“Since remote collaboration is likely to be a key part of the future of television and film production, it should be a key part of our curriculum,” Jonathan said. “Our students had already told us they wanted greater flexibility. No one wants to sit in an edit suite until 1am waiting for something to render. They would rather set a process in motion, go out and participate in student life, and then come back to it.
“We consider that this is one of the great benefits of using cloud-based tools. It means we can model the sort of work/life balance that we might want to see the industry adopt, and show our students how to make it work to their advantage.
Focussed on the Craft
“In the craft roles that our students are working toward, flexibility is the key. Sometimes they will want to be sitting in the same room as the director and cinematographer, collaborating directly. But equally, they do not want face-to-face interaction to take over their lives. Cloud-based services enable them to decide how they work, project by project, day by day.”
A central part of this kind of flexibility is that students should focus on the craft of what they are doing rather than on following a particular technological route. NFTS does not specify which tools the students should use, as long as the workflow makes sense. The students have access to editing software from Avid, Adobe and Da Vinci, and Nucoda, Baselight and Resolve for colour grading. As an application agnostic system, EditShare storage makes this possible by supporting content from any device, and allowing projects to move directly between applications from different vendors.
Jonathan said, “Our courses are almost entirely practical, so access to media is the biggest challenge. Our requirements are actually slightly more demanding than most productions would be, because we have so many projects running in parallel. The tutors need a view across not just one but multiple projects.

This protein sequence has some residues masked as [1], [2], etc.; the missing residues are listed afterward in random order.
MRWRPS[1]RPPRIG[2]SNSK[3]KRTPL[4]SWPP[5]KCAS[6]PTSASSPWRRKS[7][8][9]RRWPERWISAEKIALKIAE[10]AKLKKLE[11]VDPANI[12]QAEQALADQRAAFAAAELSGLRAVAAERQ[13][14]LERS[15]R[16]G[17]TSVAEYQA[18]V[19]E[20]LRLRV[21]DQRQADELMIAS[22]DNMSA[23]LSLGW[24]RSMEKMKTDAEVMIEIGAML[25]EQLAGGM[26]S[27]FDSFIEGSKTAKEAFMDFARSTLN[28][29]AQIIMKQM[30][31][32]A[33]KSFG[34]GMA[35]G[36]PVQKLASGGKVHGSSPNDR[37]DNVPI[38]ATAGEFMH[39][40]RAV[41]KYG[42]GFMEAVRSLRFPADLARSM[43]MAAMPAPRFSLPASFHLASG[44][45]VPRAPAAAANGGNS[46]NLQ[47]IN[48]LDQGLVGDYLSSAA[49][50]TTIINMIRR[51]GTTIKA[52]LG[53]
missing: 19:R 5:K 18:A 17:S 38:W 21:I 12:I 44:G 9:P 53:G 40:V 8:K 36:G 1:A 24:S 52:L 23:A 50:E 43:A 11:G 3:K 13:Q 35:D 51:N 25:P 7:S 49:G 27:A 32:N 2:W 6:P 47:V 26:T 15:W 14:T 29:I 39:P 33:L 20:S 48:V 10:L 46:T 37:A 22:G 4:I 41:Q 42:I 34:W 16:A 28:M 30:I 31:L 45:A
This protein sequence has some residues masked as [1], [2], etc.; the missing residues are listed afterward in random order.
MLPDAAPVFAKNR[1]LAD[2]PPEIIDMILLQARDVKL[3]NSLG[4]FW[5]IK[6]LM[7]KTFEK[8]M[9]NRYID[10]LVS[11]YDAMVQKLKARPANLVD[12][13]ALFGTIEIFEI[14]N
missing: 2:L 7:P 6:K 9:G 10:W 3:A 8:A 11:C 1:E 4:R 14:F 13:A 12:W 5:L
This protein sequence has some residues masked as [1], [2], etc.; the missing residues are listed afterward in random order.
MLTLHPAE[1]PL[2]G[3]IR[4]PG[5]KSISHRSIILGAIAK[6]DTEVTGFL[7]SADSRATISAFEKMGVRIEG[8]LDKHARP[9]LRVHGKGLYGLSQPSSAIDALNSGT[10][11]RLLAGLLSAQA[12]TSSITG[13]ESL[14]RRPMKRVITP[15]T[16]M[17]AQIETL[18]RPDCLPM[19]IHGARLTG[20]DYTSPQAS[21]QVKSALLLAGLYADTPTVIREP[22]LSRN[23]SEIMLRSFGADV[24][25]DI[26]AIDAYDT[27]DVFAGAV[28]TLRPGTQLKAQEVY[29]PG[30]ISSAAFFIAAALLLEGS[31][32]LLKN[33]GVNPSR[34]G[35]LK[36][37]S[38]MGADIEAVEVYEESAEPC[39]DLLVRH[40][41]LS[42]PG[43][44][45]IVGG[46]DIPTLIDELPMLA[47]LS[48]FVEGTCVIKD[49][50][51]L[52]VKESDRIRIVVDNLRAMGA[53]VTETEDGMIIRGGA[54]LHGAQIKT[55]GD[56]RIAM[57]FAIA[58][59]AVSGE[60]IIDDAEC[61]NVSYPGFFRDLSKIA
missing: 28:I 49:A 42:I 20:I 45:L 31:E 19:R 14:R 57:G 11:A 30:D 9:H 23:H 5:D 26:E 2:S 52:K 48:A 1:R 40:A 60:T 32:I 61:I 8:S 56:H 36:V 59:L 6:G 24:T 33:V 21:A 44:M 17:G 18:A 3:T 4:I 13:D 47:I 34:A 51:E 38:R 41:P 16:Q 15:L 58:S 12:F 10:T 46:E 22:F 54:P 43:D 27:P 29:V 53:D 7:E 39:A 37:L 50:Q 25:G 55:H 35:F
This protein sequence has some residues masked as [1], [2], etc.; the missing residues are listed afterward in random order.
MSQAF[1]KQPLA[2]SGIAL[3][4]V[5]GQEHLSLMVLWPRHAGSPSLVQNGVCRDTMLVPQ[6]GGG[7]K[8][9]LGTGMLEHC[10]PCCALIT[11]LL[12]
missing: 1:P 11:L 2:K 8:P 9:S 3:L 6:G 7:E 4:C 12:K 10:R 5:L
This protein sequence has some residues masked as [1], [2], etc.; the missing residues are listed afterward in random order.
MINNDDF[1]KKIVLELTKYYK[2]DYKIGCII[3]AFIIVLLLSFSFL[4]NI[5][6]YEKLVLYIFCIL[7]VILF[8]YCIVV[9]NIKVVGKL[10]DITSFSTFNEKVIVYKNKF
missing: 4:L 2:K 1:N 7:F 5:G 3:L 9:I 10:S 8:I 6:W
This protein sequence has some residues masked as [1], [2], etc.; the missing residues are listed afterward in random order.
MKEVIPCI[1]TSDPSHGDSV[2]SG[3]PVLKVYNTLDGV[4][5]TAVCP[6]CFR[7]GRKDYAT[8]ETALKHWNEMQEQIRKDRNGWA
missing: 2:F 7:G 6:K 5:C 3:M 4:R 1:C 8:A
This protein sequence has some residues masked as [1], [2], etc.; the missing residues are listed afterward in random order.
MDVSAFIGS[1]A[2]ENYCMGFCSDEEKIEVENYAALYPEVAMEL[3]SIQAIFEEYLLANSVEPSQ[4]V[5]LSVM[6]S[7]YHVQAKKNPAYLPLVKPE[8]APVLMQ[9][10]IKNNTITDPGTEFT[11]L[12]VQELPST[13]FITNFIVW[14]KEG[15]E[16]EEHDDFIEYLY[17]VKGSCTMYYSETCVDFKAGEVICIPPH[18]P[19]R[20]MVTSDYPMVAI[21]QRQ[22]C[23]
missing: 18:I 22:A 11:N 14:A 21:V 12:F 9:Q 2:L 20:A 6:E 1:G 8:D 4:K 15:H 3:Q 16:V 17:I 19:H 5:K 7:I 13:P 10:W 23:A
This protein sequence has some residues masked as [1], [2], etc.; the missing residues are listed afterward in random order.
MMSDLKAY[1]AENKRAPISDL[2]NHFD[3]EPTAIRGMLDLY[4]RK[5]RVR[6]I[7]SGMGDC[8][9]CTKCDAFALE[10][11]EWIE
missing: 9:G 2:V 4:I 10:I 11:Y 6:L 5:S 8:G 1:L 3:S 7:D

“Each project has an EditShare Workspace. Students and tutors involved in that project all have access to the same material from the same point of contact, whether that is to watch rushes, edit or add VFX, or to check the latest cuts. Tutors can make comments on the timeline, so it is very easy for students to get feedback as well as work collaboratively, wherever they are working.
If It Works – Break It
“What all this means for us – and for our strong relationships with vendors – is that we are often at the vanguard of what users are doing with their tools. Our students like to break things and push everything to the boundaries. If a system can be student-proof, it will be completely fine in the professional world. Our technology partners understand that the feedback from our students is particularly valuable.”
Of course, Jonathan and his colleagues most of all want NFTS students to learn best practice principles, which in post means understanding how to access materials, and how to manage assets so that a single source can serve multiple different devices.
He said, “Our growing reliance on cloud connectivity and remote collaboration may have been forced upon us, but it has proved beneficial in strengthening collaboration between people working remotely. Our platform built around EditShare EFS and FLOW has supported these collaborations by making it easier to communicate and share, a critical factor in the future of the industry.” editshare.com